This method initializes a new object to have all of the same properties of the current object and returns it. This new object can be provided in the optional argument CLONE (if CLONE is an object of the same class as the current object); otherwise, a brand new object of the current class is used. Only object properties recognized by File::VirtualPath are set in the clone; other properties are not changed.

physical_root([ NEW_VALUE ])

This method is an accessor for the scalar "physical root" property of this object, which it returns. If NEW_VALUE is defined, this property is set to it. This property defines what path on the real file-system the virtual root corresponds to. This property defaults to an empty string. This property must not have any trailing delimiter like "/".

physical_delimiter([ NEW_VALUE ])

This method is an accessor for the scalar "physical delimiter" property of this object, which it returns. If NEW_VALUE is defined, this property is set to it. This property defines what the path delimiter in the real file-system is. This property defaults to "/", which is the UNIX standard.

path_delimiter([ NEW_VALUE ])

This method is an accessor for the scalar "path delimiter" property of this object, which it returns. If NEW_VALUE is defined, this property is set to it. This property defines what the path delimiter in the virtual file-system is. This property defaults to "/", which is the UNIX standard.

path([ NEW_VALUE ])

This method is an accessor for the array-ref "path" property of this object, which it returns. If NEW_VALUE is defined, this property is set to it. This property defines what absolute path in the virtual file-system this object represents. This property defaults to the virtual root.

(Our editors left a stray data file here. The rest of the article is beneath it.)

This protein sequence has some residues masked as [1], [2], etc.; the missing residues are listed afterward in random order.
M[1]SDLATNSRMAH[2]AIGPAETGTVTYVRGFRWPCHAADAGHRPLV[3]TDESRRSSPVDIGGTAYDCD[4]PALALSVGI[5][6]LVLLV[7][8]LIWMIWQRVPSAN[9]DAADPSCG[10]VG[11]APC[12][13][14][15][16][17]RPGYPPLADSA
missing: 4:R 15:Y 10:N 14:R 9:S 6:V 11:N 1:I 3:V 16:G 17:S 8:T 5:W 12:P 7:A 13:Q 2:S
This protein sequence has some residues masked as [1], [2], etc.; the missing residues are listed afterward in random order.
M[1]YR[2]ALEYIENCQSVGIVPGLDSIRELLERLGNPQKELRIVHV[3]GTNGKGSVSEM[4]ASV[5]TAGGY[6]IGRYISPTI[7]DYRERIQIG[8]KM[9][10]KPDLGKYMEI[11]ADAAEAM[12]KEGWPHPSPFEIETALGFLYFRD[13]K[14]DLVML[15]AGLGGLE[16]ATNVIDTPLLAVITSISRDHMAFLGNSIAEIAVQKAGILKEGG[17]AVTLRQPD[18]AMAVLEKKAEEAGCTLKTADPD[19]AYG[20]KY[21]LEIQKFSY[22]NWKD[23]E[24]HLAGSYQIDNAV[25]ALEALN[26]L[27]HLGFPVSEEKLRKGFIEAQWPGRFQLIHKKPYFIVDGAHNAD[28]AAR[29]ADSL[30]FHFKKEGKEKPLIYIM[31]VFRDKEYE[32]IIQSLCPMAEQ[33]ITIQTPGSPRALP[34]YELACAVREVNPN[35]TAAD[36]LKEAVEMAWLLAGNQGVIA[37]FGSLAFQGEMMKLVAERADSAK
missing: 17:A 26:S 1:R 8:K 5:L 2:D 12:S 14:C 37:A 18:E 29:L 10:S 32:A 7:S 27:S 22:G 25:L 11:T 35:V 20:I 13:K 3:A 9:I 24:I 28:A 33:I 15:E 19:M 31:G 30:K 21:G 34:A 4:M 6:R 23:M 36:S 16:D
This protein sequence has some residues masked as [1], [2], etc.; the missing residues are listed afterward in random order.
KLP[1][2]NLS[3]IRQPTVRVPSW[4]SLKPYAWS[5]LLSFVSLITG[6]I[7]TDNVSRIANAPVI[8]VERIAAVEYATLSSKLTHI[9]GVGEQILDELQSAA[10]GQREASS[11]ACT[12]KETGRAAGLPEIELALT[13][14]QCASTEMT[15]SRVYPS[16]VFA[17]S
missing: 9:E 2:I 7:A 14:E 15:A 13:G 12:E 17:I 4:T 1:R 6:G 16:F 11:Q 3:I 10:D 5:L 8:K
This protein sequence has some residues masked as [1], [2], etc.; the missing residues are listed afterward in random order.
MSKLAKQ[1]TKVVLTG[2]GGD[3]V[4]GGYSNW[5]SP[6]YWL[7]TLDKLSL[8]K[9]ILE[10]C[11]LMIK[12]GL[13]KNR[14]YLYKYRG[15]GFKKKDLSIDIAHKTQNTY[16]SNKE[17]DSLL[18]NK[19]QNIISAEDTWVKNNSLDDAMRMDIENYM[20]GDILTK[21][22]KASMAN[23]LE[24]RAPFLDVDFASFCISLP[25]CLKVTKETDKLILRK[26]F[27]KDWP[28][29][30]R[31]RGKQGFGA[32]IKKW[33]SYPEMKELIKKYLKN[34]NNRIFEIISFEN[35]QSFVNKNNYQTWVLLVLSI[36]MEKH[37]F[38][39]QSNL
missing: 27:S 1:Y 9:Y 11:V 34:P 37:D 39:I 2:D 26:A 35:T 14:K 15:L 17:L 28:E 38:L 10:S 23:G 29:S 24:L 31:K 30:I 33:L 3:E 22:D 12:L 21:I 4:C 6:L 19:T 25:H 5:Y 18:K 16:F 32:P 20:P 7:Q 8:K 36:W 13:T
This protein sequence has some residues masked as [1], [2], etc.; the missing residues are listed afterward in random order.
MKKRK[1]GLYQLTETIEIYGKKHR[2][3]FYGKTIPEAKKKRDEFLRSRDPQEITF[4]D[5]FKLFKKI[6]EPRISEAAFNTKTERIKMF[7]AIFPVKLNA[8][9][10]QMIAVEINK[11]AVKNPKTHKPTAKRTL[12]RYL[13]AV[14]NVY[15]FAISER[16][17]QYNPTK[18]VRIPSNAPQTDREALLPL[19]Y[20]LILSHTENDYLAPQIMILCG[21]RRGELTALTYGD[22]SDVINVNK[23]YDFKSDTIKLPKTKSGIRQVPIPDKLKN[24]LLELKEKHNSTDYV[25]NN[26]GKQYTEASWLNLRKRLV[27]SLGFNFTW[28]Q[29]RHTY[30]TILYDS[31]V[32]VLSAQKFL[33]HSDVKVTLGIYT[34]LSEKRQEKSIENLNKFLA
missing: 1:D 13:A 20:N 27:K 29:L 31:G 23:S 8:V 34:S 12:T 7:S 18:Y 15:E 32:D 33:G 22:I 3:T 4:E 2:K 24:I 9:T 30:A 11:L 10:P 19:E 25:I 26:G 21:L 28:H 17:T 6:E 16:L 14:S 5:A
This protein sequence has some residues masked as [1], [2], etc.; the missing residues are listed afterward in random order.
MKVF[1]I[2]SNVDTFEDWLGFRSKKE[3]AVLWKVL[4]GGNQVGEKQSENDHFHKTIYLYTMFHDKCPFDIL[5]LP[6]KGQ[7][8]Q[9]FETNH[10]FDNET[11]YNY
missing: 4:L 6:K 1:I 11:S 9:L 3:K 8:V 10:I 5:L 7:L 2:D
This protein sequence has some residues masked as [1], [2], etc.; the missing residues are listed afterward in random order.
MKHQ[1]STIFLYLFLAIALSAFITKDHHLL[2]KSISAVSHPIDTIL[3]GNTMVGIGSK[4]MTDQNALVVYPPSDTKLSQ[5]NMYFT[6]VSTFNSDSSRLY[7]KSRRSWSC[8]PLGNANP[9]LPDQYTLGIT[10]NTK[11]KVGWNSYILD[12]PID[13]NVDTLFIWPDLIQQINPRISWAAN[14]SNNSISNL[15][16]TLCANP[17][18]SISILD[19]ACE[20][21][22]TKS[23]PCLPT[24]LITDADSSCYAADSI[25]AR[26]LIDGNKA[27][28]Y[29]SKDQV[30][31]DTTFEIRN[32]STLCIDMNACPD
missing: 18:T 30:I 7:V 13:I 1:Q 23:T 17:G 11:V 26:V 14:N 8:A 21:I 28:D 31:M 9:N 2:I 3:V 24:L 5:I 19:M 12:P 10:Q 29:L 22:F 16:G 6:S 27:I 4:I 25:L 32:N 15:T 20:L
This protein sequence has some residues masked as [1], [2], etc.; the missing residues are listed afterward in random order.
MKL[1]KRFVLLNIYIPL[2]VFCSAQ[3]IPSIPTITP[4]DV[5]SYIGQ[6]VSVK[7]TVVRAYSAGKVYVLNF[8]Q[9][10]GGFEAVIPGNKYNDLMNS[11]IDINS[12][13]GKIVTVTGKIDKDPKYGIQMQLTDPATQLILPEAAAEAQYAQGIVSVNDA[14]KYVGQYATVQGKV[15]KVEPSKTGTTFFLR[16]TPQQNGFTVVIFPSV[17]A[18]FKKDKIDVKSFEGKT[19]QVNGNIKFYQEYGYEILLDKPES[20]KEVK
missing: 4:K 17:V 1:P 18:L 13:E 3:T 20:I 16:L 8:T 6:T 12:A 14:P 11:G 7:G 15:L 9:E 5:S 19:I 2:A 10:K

child_path( CHANGE_VECTOR )

This method uses CHANGE_VECTOR to derive a new path relative to what this object represents and returns it as an array-ref.

child_path_obj( CHANGE_VECTOR )

This method uses CHANGE_VECTOR to derive a new path relative to what this object represents and uses it as the "path" attribute of a new object of this class, which it returns. All other attributes of the new object are cloned.

chdir( CHANGE_VECTOR )

This method uses CHANGE_VECTOR to derive a new path relative to what this object represents and then changes this object to represent the new path. The effect is conceptually the same as using "chdir" to change your current working directory where this object represents such.

path_string([ WANT_TRAILER ])

This method returns the absolute path on the virtual file-system that this object represents as a string. If WANT_TRAILER is true then the string has a path delimiter appended; otherwise, there is none.

physical_path_string([ WANT_TRAILER ])

This method returns the absolute path on the real file-system that this object represents as a string. If WANT_TRAILER is true then the string has a path delimiter appended; otherwise, there is none.

child_path_string( CHANGE_VECTOR[, WANT_TRAILER] )

This method uses CHANGE_VECTOR to derive a new path in the virtual file-system relative to what this object represents and returns it as a string. If WANT_TRAILER is true then the string has a path delimiter appended; otherwise, there is none.